# How do I get knife_project operator to use view settings within the operator?

I have coded an Operator that tries to change the view to Top using bpy.ops.view3d.viewnumpad, and then the invoke knife_project() operator to select an area as projected by a Curve onto a mesh.

The knife_project() succeeds, and the view is indeed set to 'TOP' when my operator finishes, however, the projection vector used by the knife_project() operator is not respecting the bpy.ops.view3d.viewnumpad('TOP') call prior to the knife_project() call.

I can tell that whatever view happened to be showing at the time I invoked my Operator was used for the knife_project. I was hoping to be able to set the projection vector of the knife_project within my operator so it doesn't need to rely on interactive user input.

Is there a way to ensure that the view matrix used by knife_project() takes into account the bpy.ops.view3d command?

def execute(self, context):
setupTestareaScene() # load scene, start in 'OBJECT' mode
# Operator selection
# bpy.ops.object.select_all(action='DESELECT')
bpy.data.objects[meshObj].select = True
bpy.data.objects[curveObj].select = True
bpy.context.scene.objects.active = bpy.data.objects[meshObj]
# Select target area with projectorCurve
bpy.ops.object.mode_set(mode='EDIT')
bpy.ops.mesh.knife_project()


Thanks, Jon

• bpy.ops.view3d.viewnumpad(type = 'TOP')setupTestareaScene() # start in 'OBJECT' mode – Jonathan Schmid Dec 20 '15 at 0:20
• def execute(self, context): bpy.ops.view3d.viewnumpad(type = 'TOP') setupTestareaScene() # load scene, start in 'OBJECT' mode # Operator selection # bpy.ops.object.select_all(action='DESELECT') bpy.data.objects[meshObj].select = True bpy.data.objects[curveObj].select = True bpy.context.scene.objects.active = bpy.data.objects[meshObj] # Select target area with projectorCurve bpy.ops.object.mode_set(mode='EDIT') bpy.ops.mesh.knife_project() – Jonathan Schmid Dec 20 '15 at 0:26

To get this to work you need to do a few things:

1. To override the context of the knife_project operator (which is necessary for running it outside the 3D view UI).
2. To force the view to move to TOP without using the viewnumpad operator, which doesn't come into effect until your script is finished, even if you try to force redraw the scene.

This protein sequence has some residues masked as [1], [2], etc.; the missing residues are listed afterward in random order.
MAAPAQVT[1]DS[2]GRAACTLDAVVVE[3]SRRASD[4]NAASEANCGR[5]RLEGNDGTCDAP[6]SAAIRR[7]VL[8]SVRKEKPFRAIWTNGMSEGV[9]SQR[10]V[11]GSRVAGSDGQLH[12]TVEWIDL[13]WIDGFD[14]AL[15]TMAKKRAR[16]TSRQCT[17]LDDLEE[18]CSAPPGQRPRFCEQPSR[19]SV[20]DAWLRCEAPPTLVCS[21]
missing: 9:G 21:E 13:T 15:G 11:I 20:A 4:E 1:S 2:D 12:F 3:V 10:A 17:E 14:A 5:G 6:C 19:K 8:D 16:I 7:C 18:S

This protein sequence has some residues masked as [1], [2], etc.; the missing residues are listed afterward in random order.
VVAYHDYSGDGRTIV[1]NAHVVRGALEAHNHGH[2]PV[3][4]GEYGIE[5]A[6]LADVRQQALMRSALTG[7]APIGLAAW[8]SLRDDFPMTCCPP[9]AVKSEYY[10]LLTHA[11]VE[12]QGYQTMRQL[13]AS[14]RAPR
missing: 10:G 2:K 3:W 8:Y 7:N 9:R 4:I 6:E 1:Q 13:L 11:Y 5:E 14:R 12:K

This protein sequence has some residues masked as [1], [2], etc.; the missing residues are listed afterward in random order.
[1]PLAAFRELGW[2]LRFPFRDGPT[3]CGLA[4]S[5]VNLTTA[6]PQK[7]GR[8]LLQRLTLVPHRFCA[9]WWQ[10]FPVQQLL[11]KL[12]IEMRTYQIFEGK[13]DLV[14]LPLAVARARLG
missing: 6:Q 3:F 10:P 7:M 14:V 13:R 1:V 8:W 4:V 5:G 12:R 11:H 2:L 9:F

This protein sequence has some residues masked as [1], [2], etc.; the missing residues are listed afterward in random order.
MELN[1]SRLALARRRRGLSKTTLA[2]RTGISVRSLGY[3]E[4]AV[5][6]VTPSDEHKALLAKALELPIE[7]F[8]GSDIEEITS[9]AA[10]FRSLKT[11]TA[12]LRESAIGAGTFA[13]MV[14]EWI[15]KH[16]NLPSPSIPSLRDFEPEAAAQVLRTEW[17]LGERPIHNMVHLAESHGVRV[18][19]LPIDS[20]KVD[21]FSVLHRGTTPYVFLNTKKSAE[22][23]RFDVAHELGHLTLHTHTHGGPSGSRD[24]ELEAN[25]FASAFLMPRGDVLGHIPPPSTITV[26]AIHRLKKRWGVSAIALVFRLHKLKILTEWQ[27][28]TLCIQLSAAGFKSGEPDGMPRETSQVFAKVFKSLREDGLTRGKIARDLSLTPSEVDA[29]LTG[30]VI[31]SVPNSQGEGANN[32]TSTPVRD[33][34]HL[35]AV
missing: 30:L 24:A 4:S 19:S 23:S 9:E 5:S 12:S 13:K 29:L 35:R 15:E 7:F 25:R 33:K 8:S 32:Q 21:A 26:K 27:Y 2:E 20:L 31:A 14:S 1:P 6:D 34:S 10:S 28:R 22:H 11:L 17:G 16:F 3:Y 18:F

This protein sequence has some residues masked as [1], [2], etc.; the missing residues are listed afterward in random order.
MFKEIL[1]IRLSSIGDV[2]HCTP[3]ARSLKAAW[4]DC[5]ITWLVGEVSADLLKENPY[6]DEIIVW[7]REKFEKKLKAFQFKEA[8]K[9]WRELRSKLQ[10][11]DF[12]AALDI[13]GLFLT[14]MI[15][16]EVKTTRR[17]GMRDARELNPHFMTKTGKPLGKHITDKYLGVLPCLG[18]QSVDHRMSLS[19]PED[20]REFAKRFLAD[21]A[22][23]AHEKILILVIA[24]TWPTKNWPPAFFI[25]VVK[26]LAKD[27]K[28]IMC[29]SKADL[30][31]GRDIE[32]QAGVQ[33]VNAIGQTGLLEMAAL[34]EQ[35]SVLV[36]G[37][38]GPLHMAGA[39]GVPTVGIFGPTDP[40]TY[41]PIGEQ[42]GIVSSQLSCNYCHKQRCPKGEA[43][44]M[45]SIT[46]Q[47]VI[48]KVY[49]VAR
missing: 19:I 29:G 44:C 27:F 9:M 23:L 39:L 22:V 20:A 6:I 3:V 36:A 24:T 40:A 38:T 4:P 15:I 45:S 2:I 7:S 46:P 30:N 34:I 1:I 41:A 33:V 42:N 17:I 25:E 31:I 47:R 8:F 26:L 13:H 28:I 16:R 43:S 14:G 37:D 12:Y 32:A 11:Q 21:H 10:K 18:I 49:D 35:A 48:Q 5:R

3. So to do this, you can rotate the view directly using the 3D view's region object (this is how you set the projection vector).
4. Then you need to force redraw the scene in a way that's kind of risky and considered bad practice, but I know of no other way to do this (bpy.ops.wm.redraw_timer). If this is not used, the view angle isn't updated and the knife projects from the current camera view. EDIT: Well there is one slightly cumbersome way come to think of it, you can wrap this whole thing with a Modal Operator. Here's a nice example of this.

Here's how the code looks like (This code works only after you already have both objects selected, and the target object in edit mode):

import bpy
from mathutils import Euler

def view3d_find( return_area = False ):
# returns first 3d view, normally we get from context
for area in bpy.context.window.screen.areas:
if area.type == 'VIEW_3D':
v3d = area.spaces[0]
rv3d = v3d.region_3d
for region in area.regions:
if region.type == 'WINDOW':
if return_area: return region, rv3d, v3d, area
return region, rv3d, v3d
return None, None

region, rv3d, v3d, area = view3d_find(True)

# Define context override dictionary for overriding the knife_project operator's context
override = {
'scene'            : bpy.context.scene,
'region'           : region,
'area'             : area,
'space'            : v3d,
'active_object'    : bpy.context.object,
'window'           : bpy.context.window,
'screen'           : bpy.context.screen,
'selected_objects' : bpy.context.selected_objects,
'edit_object'      : bpy.context.object
}

# Set view to TOP by directly rotating the 3D view region's view_rotation
rv3d.view_rotation = Euler( (0,0,0) ).to_quaternion()

# Force redraw the scene - this is considered unsavory but is necessary here
bpy.ops.wm.redraw_timer(type='DRAW_WIN_SWAP', iterations=1)

bpy.ops.mesh.knife_project(override)


• Excellent, thanks for the clear example. If the timer-redraw is not considered good practice, what are some of the issues it might cause? I'm guessing its best to have only one python thread issuing Operators to Blender. Thanks much, Jon. – Jonathan Schmid Dec 20 '15 at 16:28
• Actually you can use a Modal Operator to avoid this as well. It's more work to write one but will avoid having to use the redraw timer. More about issues with using the redraw timer here: blender.org/api/blender_python_api_2_63_14/info_gotcha.html – TLousky Dec 20 '15 at 16:31